Other hedgerow goodies found in autumn include sloes, hawthorn berries or hazelnuts. Actually finding a hedgerow, though, could present a challenge. Since the Second World War, they have been rapidly disappearing from the British landscape – a result of changing farming practices, development or neglect – with up to 50 per cent gone in some parts of the country.
This is having a dramatic impact on the nation's biodiversity. Hedgerows are one of the most significant wildlife habitats we have. They provide food and shelter for hundreds of different species of mammals, birds and insects, and act as corridors for creatures to travel safely from one area to another.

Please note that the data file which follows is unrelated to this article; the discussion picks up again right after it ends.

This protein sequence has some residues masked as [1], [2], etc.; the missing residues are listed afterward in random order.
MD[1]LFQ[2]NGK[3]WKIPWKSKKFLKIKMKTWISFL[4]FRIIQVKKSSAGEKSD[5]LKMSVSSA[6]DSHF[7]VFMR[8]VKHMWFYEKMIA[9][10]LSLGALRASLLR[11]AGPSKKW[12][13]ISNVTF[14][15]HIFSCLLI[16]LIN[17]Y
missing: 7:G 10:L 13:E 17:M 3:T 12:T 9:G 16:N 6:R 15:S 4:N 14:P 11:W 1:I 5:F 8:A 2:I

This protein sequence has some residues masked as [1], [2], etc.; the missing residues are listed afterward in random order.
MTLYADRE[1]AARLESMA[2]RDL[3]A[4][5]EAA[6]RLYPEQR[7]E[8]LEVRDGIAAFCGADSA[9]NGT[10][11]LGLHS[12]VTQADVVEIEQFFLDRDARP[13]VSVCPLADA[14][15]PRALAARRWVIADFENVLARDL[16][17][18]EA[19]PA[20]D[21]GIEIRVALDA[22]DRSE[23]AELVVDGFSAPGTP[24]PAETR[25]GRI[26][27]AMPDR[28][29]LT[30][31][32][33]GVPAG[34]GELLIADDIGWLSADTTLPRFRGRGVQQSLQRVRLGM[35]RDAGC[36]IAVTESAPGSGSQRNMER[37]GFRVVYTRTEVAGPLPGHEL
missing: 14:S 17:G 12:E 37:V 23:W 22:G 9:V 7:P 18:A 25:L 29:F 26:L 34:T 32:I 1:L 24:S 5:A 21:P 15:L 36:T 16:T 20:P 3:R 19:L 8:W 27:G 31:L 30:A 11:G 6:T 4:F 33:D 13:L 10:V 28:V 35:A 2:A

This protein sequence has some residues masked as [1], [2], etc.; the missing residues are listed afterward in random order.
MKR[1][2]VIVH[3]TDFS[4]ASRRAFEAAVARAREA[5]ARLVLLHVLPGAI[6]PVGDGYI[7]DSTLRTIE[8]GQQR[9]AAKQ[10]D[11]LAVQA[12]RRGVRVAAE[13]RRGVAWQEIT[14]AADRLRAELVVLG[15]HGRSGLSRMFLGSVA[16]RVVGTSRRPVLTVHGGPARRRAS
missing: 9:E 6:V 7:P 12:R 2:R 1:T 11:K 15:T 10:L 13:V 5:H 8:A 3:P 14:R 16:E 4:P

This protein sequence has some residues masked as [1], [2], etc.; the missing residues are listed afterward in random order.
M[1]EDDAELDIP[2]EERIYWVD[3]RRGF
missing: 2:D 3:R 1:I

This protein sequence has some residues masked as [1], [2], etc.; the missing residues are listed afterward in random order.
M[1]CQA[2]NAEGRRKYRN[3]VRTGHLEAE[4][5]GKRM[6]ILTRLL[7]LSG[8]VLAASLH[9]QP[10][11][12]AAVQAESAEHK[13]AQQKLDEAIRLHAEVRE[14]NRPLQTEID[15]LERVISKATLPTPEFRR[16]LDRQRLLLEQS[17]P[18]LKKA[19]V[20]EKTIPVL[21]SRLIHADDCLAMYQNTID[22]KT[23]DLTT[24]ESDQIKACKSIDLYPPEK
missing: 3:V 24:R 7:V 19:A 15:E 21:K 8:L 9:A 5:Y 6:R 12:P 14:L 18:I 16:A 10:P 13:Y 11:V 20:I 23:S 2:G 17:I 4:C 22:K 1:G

Dormice, bats, butterflies and birds all rely on hedges. Birds like dunnocks, robins and wrens nest in the impenetrable thickets provided by blackthorn and hawthorn. Blackthorn flowers early in the year, so is valuable for hungry insects emerging from hibernation.